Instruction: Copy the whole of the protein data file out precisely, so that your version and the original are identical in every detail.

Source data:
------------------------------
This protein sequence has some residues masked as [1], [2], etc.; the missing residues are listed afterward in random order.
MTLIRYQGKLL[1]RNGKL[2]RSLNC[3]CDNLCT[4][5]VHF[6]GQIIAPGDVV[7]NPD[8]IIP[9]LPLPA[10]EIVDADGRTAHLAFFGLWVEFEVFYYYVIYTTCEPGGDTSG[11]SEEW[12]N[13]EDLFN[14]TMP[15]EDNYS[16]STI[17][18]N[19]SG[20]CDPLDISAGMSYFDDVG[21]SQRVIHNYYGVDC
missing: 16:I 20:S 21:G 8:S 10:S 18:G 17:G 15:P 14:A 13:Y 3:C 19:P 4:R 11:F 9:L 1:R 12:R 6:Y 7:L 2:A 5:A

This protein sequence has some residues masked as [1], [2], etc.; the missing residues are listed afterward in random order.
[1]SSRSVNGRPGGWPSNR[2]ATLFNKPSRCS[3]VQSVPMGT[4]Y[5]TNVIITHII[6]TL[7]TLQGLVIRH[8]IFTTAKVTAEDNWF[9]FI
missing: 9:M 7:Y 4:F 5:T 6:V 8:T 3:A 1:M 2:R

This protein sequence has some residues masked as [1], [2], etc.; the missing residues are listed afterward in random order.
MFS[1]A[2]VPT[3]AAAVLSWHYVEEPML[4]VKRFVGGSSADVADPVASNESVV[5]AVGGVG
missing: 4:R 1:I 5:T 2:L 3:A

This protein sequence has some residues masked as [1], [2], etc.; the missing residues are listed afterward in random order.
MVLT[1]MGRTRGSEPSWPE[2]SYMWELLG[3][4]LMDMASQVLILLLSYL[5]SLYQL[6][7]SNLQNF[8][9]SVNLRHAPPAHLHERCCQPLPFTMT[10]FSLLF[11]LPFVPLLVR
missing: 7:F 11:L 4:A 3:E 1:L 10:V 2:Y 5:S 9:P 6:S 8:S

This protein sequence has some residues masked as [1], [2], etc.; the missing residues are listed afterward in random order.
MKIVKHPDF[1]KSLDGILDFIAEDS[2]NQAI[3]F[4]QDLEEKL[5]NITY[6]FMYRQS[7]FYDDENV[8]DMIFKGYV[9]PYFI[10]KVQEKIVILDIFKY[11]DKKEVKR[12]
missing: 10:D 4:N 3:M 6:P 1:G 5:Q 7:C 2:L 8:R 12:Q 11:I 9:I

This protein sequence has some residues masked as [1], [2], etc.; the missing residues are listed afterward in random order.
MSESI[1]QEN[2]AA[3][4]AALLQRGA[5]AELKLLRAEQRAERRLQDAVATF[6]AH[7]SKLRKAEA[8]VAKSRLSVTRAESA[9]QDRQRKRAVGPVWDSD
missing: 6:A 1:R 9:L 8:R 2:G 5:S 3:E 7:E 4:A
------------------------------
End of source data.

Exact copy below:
This protein sequence has some residues masked as [1], [2], etc.; the missing residues are listed afterward in random order.
MTLIRYQGKLL[1]RNGKL[2]RSLNC[3]CDNLCT[4][5]VHF[6]GQIIAPGDVV[7]NPD[8]IIP[9]LPLPA[10]EIVDADGRTAHLAFFGLWVEFEVFYYYVIYTTCEPGGDTSG[11]SEEW[12]N[13]EDLFN[14]TMP[15]EDNYS[16]STI[17][18]N[19]SG[20]CDPLDISAGMSYFDDVG[21]SQRVIHNYYGVDC
missing: 16:I 20:S 21:G 8:S 10:S 18:G 17:G 15:P 14:A 13:Y 3:C 19:P 4:R 11:F 9:L 1:R 12:R 6:Y 7:L 2:A 5:A

This protein sequence has some residues masked as [1], [2], etc.; the missing residues are listed afterward in random order.
[1]SSRSVNGRPGGWPSNR[2]ATLFNKPSRCS[3]VQSVPMGT[4]Y[5]TNVIITHII[6]TL[7]TLQGLVIRH[8]IFTTAKVTAEDNWF[9]FI
missing: 9:M 7:Y 4:F 5:T 6:V 8:T 3:A 1:M 2:R

This protein sequence has some residues masked as [1], [2], etc.; the missing residues are listed afterward in random order.
MFS[1]A[2]VPT[3]AAAVLSWHYVEEPML[4]VKRFVGGSSADVADPVASNESVV[5]AVGGVG
missing: 4:R 1:I 5:T 2:L 3:A

This protein sequence has some residues masked as [1], [2], etc.; the missing residues are listed afterward in random order.
MVLT[1]MGRTRGSEPSWPE[2]SYMWELLG[3][4]LMDMASQVLILLLSYL[5]SLYQL[6][7]SNLQNF[8][9]SVNLRHAPPAHLHERCCQPLPFTMT[10]FSLLF[11]LPFVPLLVR
missing: 7:F 11:L 4:A 3:E 1:L 10:V 2:Y 5:S 9:P 6:S 8:S

This protein sequence has some residues masked as [1], [2], etc.; the missing residues are listed afterward in random order.
MKIVKHPDF[1]KSLDGILDFIAEDS[2]NQAI[3]F[4]QDLEEKL[5]NITY[6]FMYRQS[7]FYDDENV[8]DMIFKGYV[9]PYFI[10]KVQEKIVILDIFKY[11]DKKEVKR[12]
missing: 10:D 4:N 3:M 6:P 1:G 5:Q 7:C 2:L 8:R 12:Q 11:I 9:I

This protein sequence has some residues masked as [1], [2], etc.; the missing residues are listed afterward in random order.
MSESI[1]QEN[2]AA[3][4]AALLQRGA[5]AELKLLRAEQRAERRLQDAVATF[6]AH[7]SKLRKAEA[8]VAKSRLSVTRAESA[9]QDRQRKRAVGPVWDSD
missing: 6:A 1:R 9:L 8:R 2:G 5:S 3:E 7:E 4:A